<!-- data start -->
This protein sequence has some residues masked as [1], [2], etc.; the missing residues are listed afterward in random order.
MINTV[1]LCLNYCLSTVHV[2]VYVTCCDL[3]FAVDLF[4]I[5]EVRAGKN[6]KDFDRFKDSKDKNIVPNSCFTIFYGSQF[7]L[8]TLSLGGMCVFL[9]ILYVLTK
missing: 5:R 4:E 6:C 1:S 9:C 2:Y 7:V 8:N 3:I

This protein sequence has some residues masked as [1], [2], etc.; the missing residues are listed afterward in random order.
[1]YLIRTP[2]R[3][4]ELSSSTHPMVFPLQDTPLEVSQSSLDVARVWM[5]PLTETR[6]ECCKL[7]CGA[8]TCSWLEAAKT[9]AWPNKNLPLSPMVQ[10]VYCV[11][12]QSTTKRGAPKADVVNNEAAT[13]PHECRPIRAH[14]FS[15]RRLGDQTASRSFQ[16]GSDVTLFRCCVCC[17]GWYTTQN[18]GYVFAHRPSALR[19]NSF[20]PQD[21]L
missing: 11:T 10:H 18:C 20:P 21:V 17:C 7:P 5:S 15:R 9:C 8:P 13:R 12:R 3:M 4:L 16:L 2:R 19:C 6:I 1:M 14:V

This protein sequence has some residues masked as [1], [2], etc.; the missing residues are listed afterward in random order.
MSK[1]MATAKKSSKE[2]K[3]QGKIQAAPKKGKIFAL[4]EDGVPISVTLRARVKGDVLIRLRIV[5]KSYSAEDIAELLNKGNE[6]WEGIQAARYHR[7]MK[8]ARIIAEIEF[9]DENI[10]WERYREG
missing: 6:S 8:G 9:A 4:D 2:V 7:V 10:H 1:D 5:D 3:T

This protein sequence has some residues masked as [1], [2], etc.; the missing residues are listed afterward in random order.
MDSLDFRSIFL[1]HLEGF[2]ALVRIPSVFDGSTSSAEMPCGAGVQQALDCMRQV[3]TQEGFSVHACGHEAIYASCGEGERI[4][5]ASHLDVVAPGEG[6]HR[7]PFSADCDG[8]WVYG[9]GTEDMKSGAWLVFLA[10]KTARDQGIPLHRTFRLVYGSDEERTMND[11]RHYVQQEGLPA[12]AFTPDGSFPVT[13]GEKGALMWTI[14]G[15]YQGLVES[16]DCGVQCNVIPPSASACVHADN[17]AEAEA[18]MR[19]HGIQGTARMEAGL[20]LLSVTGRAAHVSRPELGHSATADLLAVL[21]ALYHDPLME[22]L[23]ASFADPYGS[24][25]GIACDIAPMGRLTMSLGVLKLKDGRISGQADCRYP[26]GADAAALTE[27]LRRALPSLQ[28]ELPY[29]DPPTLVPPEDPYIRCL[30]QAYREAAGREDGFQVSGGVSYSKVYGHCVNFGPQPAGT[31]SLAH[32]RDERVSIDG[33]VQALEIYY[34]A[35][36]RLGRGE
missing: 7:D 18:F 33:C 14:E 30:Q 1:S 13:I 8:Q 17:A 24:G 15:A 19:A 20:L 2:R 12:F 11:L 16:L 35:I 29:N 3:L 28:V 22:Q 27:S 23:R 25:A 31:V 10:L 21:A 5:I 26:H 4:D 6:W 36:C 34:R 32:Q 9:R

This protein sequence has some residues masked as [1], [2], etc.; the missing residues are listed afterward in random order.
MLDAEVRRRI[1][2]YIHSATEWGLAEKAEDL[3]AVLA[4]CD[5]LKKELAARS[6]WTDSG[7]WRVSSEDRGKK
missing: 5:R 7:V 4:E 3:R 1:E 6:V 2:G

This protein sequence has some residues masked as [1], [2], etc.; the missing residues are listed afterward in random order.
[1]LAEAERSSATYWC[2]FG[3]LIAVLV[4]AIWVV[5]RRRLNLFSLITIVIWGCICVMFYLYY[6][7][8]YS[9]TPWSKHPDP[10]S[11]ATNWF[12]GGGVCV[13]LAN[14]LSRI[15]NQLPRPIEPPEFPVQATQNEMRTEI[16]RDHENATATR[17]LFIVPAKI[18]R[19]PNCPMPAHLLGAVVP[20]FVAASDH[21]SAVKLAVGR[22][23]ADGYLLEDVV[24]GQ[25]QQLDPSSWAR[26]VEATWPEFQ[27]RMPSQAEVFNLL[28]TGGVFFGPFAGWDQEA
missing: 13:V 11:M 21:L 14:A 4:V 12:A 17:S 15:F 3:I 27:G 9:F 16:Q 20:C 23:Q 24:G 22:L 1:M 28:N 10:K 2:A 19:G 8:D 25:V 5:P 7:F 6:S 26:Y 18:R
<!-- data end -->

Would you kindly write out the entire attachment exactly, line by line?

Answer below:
This protein sequence has some residues masked as [1], [2], etc.; the missing residues are listed afterward in random order.
MINTV[1]LCLNYCLSTVHV[2]VYVTCCDL[3]FAVDLF[4]I[5]EVRAGKN[6]KDFDRFKDSKDKNIVPNSCFTIFYGSQF[7]L[8]TLSLGGMCVFL[9]ILYVLTK
missing: 5:R 4:E 6:C 1:S 9:C 2:Y 7:V 8:N 3:I

This protein sequence has some residues masked as [1], [2], etc.; the missing residues are listed afterward in random order.
[1]YLIRTP[2]R[3][4]ELSSSTHPMVFPLQDTPLEVSQSSLDVARVWM[5]PLTETR[6]ECCKL[7]CGA[8]TCSWLEAAKT[9]AWPNKNLPLSPMVQ[10]VYCV[11][12]QSTTKRGAPKADVVNNEAAT[13]PHECRPIRAH[14]FS[15]RRLGDQTASRSFQ[16]GSDVTLFRCCVCC[17]GWYTTQN[18]GYVFAHRPSALR[19]NSF[20]PQD[21]L
missing: 11:T 10:H 18:C 20:P 21:V 17:C 7:P 5:S 15:R 9:C 8:P 13:R 12:R 3:M 4:L 16:L 2:R 19:C 6:I 1:M 14:V

This protein sequence has some residues masked as [1], [2], etc.; the missing residues are listed afterward in random order.
MSK[1]MATAKKSSKE[2]K[3]QGKIQAAPKKGKIFAL[4]EDGVPISVTLRARVKGDVLIRLRIV[5]KSYSAEDIAELLNKGNE[6]WEGIQAARYHR[7]MK[8]ARIIAEIEF[9]DENI[10]WERYREG
missing: 6:S 8:G 9:A 4:D 2:V 7:V 10:H 1:D 5:D 3:T

This protein sequence has some residues masked as [1], [2], etc.; the missing residues are listed afterward in random order.
MDSLDFRSIFL[1]HLEGF[2]ALVRIPSVFDGSTSSAEMPCGAGVQQALDCMRQV[3]TQEGFSVHACGHEAIYASCGEGERI[4][5]ASHLDVVAPGEG[6]HR[7]PFSADCDG[8]WVYG[9]GTEDMKSGAWLVFLA[10]KTARDQGIPLHRTFRLVYGSDEERTMND[11]RHYVQQEGLPA[12]AFTPDGSFPVT[13]GEKGALMWTI[14]G[15]YQGLVES[16]DCGVQCNVIPPSASACVHADN[17]AEAEA[18]MR[19]HGIQGTARMEAGL[20]LLSVTGRAAHVSRPELGHSATADLLAVL[21]ALYHDPLME[22]L[23]ASFADPYGS[24][25]GIACDIAPMGRLTMSLGVLKLKDGRISGQADCRYP[26]GADAAALTE[27]LRRALPSLQ[28]ELPY[29]DPPTLVPPEDPYIRCL[30]QAYREAAGREDGFQVSGGVSYSKVYGHCVNFGPQPAGT[31]SLAH[32]RDERVSIDG[33]VQALEIYY[34]A[35][36]RLGRGE
missing: 7:D 18:F 33:C 14:E 30:Q 1:S 13:I 8:Q 17:A 24:G 15:A 19:A 20:L 2:R 12:F 11:L 16:L 35:I 29:N 3:L 28:V 22:Q 27:S 23:R 25:A 31:V 10:L 21:A 5:I 26:H 4:D 6:W 36:C 34:R 32:Q 9:R

This protein sequence has some residues masked as [1], [2], etc.; the missing residues are listed afterward in random order.
MLDAEVRRRI[1][2]YIHSATEWGLAEKAEDL[3]AVLA[4]CD[5]LKKELAARS[6]WTDSG[7]WRVSSEDRGKK
missing: 5:R 7:V 4:E 3:R 1:E 6:V 2:G

This protein sequence has some residues masked as [1], [2], etc.; the missing residues are listed afterward in random order.
[1]LAEAERSSATYWC[2]FG[3]LIAVLV[4]AIWVV[5]RRRLNLFSLITIVIWGCICVMFYLYY[6][7][8]YS[9]TPWSKHPDP[10]S[11]ATNWF[12]GGGVCV[13]LAN[14]LSRI[15]NQLPRPIEPPEFPVQATQNEMRTEI[16]RDHENATATR[17]LFIVPAKI[18]R[19]PNCPMPAHLLGAVVP[20]FVAASDH[21]SAVKLAVGR[22][23]ADGYLLEDVV[24]GQ[25]QQLDPSSWAR[26]VEATWPEFQ[27]RMPSQAEVFNLL[28]TGGVFFGPFAGWDQEA
missing: 13:V 11:M 21:L 14:A 4:V 12:A 17:S 15:F 3:I 27:G 9:F 16:Q 20:C 23:Q 24:G 22:L 1:M 28:N 10:K 2:A 19:G 8:D 25:V 5:P 7:F 6:S 26:Y 18:R